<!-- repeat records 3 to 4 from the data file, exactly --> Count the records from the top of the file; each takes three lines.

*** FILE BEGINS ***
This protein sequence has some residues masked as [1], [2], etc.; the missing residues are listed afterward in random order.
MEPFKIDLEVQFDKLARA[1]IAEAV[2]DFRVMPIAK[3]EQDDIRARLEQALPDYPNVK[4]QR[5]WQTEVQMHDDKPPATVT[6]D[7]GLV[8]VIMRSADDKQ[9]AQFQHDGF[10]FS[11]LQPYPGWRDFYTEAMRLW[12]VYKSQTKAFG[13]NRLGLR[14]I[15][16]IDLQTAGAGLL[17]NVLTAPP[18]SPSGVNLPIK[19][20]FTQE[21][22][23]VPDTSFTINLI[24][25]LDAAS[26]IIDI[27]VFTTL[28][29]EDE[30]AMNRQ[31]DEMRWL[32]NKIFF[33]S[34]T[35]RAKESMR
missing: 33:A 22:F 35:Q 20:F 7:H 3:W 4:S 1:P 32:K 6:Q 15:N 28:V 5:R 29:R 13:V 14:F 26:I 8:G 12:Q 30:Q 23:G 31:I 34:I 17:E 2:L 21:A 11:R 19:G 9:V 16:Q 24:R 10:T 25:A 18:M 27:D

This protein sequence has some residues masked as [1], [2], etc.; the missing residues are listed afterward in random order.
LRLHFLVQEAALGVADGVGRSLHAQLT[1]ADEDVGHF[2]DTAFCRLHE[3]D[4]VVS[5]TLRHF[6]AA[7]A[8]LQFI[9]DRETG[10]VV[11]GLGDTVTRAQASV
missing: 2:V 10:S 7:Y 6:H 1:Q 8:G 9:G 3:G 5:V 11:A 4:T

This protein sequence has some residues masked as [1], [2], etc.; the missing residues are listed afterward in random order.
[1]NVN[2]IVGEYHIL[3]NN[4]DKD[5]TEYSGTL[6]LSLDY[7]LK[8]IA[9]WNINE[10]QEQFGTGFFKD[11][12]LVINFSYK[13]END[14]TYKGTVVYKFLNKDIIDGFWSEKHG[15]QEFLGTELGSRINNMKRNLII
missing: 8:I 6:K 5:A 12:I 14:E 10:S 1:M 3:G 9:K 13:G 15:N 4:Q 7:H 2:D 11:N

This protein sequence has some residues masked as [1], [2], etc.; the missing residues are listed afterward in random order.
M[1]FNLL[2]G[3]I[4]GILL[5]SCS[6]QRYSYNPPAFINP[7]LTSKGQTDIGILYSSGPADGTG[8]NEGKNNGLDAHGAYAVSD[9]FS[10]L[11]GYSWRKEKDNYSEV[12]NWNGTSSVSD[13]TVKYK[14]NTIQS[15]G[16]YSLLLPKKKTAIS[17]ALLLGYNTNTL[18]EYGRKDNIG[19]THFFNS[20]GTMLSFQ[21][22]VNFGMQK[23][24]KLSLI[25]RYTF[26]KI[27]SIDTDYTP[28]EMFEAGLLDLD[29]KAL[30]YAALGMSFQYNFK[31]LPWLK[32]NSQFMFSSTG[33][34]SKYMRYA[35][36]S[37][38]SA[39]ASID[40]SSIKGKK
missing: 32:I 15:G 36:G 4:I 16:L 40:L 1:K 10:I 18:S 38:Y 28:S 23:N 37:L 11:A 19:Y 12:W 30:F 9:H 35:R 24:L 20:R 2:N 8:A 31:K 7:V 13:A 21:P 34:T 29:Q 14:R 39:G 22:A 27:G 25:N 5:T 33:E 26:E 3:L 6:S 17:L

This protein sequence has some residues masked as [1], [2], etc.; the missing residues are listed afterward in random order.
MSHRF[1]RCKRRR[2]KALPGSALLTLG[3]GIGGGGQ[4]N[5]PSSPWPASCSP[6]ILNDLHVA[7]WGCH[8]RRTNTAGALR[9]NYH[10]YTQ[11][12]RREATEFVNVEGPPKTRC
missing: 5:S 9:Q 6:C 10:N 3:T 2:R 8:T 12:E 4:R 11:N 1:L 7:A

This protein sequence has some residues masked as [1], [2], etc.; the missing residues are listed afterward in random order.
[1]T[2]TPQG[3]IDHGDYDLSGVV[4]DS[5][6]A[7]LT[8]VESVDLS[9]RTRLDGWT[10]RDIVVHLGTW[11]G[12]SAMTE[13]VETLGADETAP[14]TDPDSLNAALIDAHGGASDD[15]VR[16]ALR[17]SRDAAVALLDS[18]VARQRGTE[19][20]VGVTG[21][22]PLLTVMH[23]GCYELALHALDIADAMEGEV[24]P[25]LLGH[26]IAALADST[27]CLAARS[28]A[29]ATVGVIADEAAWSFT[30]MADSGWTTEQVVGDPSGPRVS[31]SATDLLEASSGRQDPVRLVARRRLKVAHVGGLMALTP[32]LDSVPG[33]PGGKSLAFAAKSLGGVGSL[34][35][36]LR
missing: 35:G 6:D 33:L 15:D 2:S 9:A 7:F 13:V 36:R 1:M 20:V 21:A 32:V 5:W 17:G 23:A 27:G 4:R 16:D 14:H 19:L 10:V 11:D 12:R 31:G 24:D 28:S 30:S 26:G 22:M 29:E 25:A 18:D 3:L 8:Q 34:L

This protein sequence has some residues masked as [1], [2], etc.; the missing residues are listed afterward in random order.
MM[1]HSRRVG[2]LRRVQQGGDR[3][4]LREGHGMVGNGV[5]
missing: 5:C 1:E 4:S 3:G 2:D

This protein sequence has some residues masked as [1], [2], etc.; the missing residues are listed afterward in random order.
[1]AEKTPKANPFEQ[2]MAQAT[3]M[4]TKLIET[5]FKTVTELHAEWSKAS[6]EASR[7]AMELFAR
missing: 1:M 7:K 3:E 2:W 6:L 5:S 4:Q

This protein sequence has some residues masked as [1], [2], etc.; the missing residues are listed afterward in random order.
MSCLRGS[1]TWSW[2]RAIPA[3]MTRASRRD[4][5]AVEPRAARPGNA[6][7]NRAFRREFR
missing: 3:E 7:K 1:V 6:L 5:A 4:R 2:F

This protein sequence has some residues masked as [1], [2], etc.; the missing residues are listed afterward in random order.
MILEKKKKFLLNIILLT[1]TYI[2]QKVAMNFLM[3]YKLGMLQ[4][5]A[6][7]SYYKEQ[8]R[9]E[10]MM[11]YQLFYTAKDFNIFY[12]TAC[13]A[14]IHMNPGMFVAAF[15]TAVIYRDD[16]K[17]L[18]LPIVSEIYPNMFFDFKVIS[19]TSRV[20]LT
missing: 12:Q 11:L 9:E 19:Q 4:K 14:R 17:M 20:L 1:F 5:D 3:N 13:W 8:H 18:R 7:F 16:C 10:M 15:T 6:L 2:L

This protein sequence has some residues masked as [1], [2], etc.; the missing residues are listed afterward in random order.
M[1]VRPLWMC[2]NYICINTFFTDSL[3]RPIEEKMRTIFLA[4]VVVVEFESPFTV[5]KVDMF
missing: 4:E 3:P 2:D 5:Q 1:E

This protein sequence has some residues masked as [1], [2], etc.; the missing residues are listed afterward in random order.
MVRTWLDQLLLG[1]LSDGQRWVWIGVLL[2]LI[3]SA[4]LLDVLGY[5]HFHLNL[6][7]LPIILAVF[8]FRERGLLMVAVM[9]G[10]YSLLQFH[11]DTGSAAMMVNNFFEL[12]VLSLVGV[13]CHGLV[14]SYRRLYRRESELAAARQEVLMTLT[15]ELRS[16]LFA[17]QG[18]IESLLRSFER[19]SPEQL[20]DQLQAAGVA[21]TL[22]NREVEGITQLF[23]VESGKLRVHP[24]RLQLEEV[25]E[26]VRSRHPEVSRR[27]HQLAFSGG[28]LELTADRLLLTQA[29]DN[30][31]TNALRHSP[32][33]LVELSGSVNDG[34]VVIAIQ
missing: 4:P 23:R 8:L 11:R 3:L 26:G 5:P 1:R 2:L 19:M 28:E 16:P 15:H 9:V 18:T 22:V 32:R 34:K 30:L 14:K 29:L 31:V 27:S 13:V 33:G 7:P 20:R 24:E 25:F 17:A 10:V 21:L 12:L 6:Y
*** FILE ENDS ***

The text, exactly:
This protein sequence has some residues masked as [1], [2], etc.; the missing residues are listed afterward in random order.
[1]NVN[2]IVGEYHIL[3]NN[4]DKD[5]TEYSGTL[6]LSLDY[7]LK[8]IA[9]WNINE[10]QEQFGTGFFKD[11][12]LVINFSYK[13]END[14]TYKGTVVYKFLNKDIIDGFWSEKHG[15]QEFLGTELGSRINNMKRNLII
missing: 8:I 6:K 5:A 12:I 14:E 10:S 1:M 3:G 9:K 13:G 15:N 4:Q 7:H 2:D 11:N

This protein sequence has some residues masked as [1], [2], etc.; the missing residues are listed afterward in random order.
M[1]FNLL[2]G[3]I[4]GILL[5]SCS[6]QRYSYNPPAFINP[7]LTSKGQTDIGILYSSGPADGTG[8]NEGKNNGLDAHGAYAVSD[9]FS[10]L[11]GYSWRKEKDNYSEV[12]NWNGTSSVSD[13]TVKYK[14]NTIQS[15]G[16]YSLLLPKKKTAIS[17]ALLLGYNTNTL[18]EYGRKDNIG[19]THFFNS[20]GTMLSFQ[21][22]VNFGMQK[23][24]KLSLI[25]RYTF[26]KI[27]SIDTDYTP[28]EMFEAGLLDLD[29]KAL[30]YAALGMSFQYNFK[31]LPWLK[32]NSQFMFSSTG[33][34]SKYMRYA[35][36]S[37][38]SA[39]ASID[40]SSIKGKK
missing: 32:I 15:G 36:G 4:I 16:L 40:L 1:K 10:I 18:S 38:Y 28:S 23:N 37:L 11:A 19:Y 12:W 30:F 9:H 35:R 24:L 20:R 2:N 8:A 31:K 7:V 13:A 21:P 34:T 29:Q 14:R 39:G 22:A 27:G 25:N 5:T 33:E 26:E 3:L 6:S 17:L